He said he was glad to see me because he was tired and I told him to get back on his bike and get on my wheel so that we could work together to solidify the gap (of course he had no idea I had just blasted up).

He quickly told me that he had blown himself up (apparently doing 400 watts for 30 minutes after he attacked us at the gas station) and that he was feeling low on energy. I was willing to work with him (as I really wanted to beat Mat and Ernie), and was happy to see how it played out between me and The German because he had ridden so strong all day.

We worked together, but the course was quite hilly at this section and while I would push ~250-300 watts on these climbs The German was unable to hold my wheel even at this pace. He even asked me to “keep it at 250” and I worked with him because I wanted to build a gap going into the last rest stop as I was down to 2 stinger waffles, a redbull in my pocket, and an unknown (but dwindling) amount of hydration mix in my hydration pack (didn’t know if I had one liter or one sip left), and with 50 plus miles to go I knew I still needed a good amount of energy to manage through the next ~3 hours.

We chatted strategy about the next gas station stop and reached a consensus not to stop as we didn’t know how big the gap was (although as best we could tell we were out of sight of any chaser(s), but didn’t know if that was a three minute gap or a 15 minute gap). The German didn’t want to risk it, but I knew I was playing with fire in terms of my energy stores if we weren’t going to stop and refuel.

After rolling past the final gas station with 40 miles to go I knew I was fully committed to making it with what I had one me (which didn’t feel like much and I wasn’t sure it would be enough).

I was doing most of the work at this point as I felt we were going too slowly when The German was on the front. On each rise the gap opened more and more and there was one very steep climb where The German had to dismount and walk. I wasn’t confident in my ability to go away alone for the remaining 30 miles (especially given my fuel situation), but amazingly the legs still felt good and the tailwind was helping me keep the speed high.

As we rolled along and the gap opened up yet again on one of the many climbs, I told myself that I couldn’t risk going any slower and didn’t want to take The German to the line. My instincts kicked in and I made the decision to GO FOR IT! I didn’t have to attack, but I made the decision to not ease up to let The German get back to my wheel and I just set off at the highest tempo I thought I could sustain for the final couple hours (which at this point was about 200 watts on the flats and 250-275 on the hills).This pretty quickly resulted in a meaningful gap and soon I was out of sight! I couldn’t believe I was off the front alone with 30 miles to go and was starting to think I had the win in the bag if I could just avoid getting a flat tire!

I got some great texts coming through on my Garmin head unit at this point. I knew my friends were tracking my spot tracker and the texts of encouragement really kept me going (thanks Keith, Ben, James, et. al.)!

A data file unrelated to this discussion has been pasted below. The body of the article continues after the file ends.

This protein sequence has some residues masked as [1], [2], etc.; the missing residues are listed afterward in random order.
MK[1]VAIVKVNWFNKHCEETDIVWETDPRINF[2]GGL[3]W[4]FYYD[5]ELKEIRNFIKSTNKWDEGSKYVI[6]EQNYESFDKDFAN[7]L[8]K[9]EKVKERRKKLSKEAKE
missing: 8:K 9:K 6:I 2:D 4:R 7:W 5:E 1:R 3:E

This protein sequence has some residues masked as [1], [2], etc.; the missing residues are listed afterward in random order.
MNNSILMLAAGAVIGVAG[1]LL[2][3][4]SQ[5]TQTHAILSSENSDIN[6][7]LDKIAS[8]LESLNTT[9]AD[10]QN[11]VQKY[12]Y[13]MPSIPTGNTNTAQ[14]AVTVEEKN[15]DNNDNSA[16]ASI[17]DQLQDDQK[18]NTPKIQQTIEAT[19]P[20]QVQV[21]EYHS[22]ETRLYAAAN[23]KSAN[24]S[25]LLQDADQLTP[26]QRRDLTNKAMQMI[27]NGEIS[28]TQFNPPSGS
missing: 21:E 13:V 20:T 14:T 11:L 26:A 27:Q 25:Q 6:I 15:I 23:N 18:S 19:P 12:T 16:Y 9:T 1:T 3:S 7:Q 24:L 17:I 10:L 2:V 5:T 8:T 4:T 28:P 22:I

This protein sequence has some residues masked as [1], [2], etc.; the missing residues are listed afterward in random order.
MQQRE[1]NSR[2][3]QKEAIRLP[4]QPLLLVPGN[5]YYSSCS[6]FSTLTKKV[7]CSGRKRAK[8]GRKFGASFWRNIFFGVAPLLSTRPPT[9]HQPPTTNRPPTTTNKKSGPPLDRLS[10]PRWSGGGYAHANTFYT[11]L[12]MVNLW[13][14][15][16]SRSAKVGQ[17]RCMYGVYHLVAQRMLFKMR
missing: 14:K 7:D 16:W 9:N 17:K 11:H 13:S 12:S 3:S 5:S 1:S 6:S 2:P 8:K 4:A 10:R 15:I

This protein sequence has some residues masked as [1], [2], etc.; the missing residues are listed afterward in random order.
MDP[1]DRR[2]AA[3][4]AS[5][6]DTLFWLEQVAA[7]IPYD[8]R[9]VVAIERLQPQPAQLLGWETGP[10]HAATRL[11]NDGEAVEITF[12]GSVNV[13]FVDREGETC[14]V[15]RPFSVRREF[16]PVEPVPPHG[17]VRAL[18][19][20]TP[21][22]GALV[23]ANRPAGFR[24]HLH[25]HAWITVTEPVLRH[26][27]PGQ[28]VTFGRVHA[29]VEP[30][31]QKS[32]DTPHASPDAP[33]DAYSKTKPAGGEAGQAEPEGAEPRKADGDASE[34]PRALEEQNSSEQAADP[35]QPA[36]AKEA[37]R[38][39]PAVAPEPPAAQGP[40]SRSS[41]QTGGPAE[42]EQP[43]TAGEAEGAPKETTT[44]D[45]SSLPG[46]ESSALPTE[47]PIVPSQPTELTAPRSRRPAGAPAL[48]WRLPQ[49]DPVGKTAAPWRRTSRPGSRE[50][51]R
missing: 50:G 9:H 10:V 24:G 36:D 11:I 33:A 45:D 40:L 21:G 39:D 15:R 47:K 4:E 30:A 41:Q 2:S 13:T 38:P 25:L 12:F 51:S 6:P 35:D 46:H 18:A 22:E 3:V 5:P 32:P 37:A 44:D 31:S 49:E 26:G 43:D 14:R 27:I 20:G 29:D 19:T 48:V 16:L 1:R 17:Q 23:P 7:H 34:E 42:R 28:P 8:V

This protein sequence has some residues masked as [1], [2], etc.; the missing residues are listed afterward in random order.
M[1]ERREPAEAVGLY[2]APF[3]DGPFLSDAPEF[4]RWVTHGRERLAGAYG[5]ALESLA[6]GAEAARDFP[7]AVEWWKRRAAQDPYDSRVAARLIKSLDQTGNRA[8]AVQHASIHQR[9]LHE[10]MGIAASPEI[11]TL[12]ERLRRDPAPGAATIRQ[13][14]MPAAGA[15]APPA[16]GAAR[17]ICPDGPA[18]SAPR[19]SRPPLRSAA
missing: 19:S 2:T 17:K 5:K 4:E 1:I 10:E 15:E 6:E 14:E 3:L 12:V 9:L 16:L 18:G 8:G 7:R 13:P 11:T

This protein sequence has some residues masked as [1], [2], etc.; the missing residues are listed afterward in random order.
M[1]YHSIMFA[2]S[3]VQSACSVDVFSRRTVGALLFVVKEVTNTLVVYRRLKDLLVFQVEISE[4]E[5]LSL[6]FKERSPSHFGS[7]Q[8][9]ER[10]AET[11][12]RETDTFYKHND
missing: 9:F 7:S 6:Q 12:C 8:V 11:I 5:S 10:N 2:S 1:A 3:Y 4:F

The adrenaline was pumping and I used it to fuel me for the next hour or so. I chugged what remained of the redbull with about 45 minutes to go and at this point, I was 100% out of fuel and hydration.

I did start to get a little bonky with about 7 miles to go. It became increasingly hard to focus my eyes and I was having trouble picking a line. All I could see was the brown strip of road sandwiched between the two sides of green grass. I got very nervous with my navigation with less than 5 miles to go as I couldn’t see the town and I felt like the course was taking me in circles. Just then, actual course signage started to appear with arrows and I pulled off the gravel for the final time onto pavement. Looking behind me and seeing no one with only two miles to go I rolled through the final section of the course that takes you through the Emporia State University campus and knew at this point I was going to win the dang thing!

Just then the sky opened up and it began to rain. I turned down the final finishing shoot, sat up on my bike and put my hands in the air. Literally a surreal moment.

The average speed for the final 85 mile segment was 18.3 mph, average HR of 121 and average power of 197 watts.

Keep the dream alive my friends and ENJOY THE RIDE!!!
- William Harrison

Thank you to all of my friends, family, fans, and supporters, this would not have happened without all of the love, support and encouragement from all of you, in no particular order:

Charlotte Cycling Community (one of the best/strongest squads in the game!!!)

The Schweppe Group of Wells Fargo 

Bicycle Sport Charlotte 

Cameron, Eli, Kyle and Kelly NavarroMike Tam, Alan Starnes, Rally Killian, Andrew Muller, James Bishop, Ben Cooley, Josh Moore, Keith Mrochek, Mark Brown, Mat Aikins

Every person who was a training partner with me doing long, cold, dumb rides this past winter

Deal Cloud by Intapp